Previous excavations on the prisoner side of the camp have yielded hundreds of Civil War artifacts that help illustrate daily life. Officials have a good idea of where the stockade walls were erected, having found some post remains.

Friday’s public day is from 10 a.m. to 3:30 p.m. at Magnolia Springs State Park. Entrance to the park is $5 for parking or free with a park pass. Sponsors are Georgia Southern University, the Georgia Department of Natural Resources and the U.S. Fish and Wildlife Service. Look for tents after the attendant’s hut and a volunteer will take you to the work area.

Friday, April 14, 2017

Thieves make off with wood from Port Gibson, Ms., house, leave outrage in their wake

Courtesy of Ms. Department of Archives and History

Preservationists, Civil War devotees and others are outraged about vandalism at a house that saw the opening shots of the 1863 Battle of Port Gibson in Mississippi.

The Mississippi Department of Archives and History said thieves made off with four wooden support beams and damaged interior flooring and walls at the A.K. Shaifer House in Claiborne County.

“This was clearly theft. Unlike most acts of vandalism, this took planning and some effort,” Jim Woodrick, director of the department’s historic preservation staff, told the Picket on Thursday. “We can only assume that the thieves were looking to sell or reuse the original architectural features from the house. Some of the floor joists were, indeed, quite lengthy.”

One report put some of them up to 20 feet long.

The Port Gibson Heritage Trust Battlefield Committee offered a $5,000 reward and the local sheriff's department was notified.

The Shaifer House had its moment in history on April 30, 1863, when forces under Union Maj. Gen. Ulysses S. Grant approached Port Gibson during its famed march on Vicksburg.
A Confederate general checked on pickets in the home’s area. A marker on the site says: “The general found Mrs. A.K. Shaifer and the ladies of the house frantically piling their household effects on a wagon.” A crash of musket fire sent the women fleeing.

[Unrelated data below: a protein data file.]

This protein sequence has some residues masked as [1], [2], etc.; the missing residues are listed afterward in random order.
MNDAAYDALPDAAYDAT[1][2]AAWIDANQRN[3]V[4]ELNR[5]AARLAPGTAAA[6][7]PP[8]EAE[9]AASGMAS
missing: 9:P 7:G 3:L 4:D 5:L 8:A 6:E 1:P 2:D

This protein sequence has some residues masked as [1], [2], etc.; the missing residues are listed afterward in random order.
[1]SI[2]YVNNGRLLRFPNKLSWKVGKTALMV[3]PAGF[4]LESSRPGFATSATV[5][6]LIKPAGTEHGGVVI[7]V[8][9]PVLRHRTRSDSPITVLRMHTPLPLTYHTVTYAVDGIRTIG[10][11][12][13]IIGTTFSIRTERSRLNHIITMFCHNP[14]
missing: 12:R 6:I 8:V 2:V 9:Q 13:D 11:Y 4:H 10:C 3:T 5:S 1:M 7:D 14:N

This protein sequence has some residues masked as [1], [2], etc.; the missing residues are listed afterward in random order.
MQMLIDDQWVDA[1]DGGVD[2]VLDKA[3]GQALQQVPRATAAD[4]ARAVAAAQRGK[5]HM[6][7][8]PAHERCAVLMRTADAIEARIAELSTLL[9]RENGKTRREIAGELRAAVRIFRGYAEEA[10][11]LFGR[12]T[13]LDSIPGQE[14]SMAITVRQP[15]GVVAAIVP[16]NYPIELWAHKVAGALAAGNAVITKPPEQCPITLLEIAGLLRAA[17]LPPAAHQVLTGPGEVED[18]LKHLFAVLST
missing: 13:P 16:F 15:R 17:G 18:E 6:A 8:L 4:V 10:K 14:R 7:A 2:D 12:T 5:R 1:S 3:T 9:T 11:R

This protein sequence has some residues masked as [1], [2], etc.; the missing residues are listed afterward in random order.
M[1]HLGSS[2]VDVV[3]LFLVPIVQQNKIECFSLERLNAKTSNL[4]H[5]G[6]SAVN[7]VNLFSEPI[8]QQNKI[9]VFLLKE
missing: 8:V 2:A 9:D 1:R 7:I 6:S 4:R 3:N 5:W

The home served as a hospital and headquarters during the battle, which ended in a Federal victory and an opening to Vicksburg, which fell two months later.

Officials said the damage was found on April 1; it likely occurred in the preceding week. Woodrick said emergency repairs have been made  to stabilize the floor and other features. The property has been temporarily closed.

“The repair of the Shaifer House is a top priority,” said MDAH director Katie Blount in a statement. “We are consulting with state legislators, local governments, the Port Gibson Heritage Trust, other state agencies and the National Park Service to ensure the house is preserved for future generations.”

National Park Service photo

The home, which was restored a decade ago, did not have regular security, Woodrick said. Officials are working with agencies and volunteers to improve protection.

The Shaifer House was built by A.K. and Elizabeth Shaifer beginning in 1826. The Port Gibson battlefield is a National Historic Landmark and the Shaifer House is a Mississippi Landmark, officials said.

Woodrick called the crime “horrendous” and social media commenters voiced their displeasure. The website Preservation in Mississippi referred to the act as “bold thievery” and an article was headlined, “Let’s nail the thieves who did this to the Shaifer House.”

A Facebook page listing the reward said a chain indicated the vandals used a vehicle to carry off the structural beams. It asked for tips that might lead to the arrest and conviction of the perpetrators.

“Hopefully, this will bring some much-needed attention to the plight of our historic resources and encourage people to get involved in local preservation efforts,” said Woodrick. “Certainly, there's been outrage among my Civil War brethren.”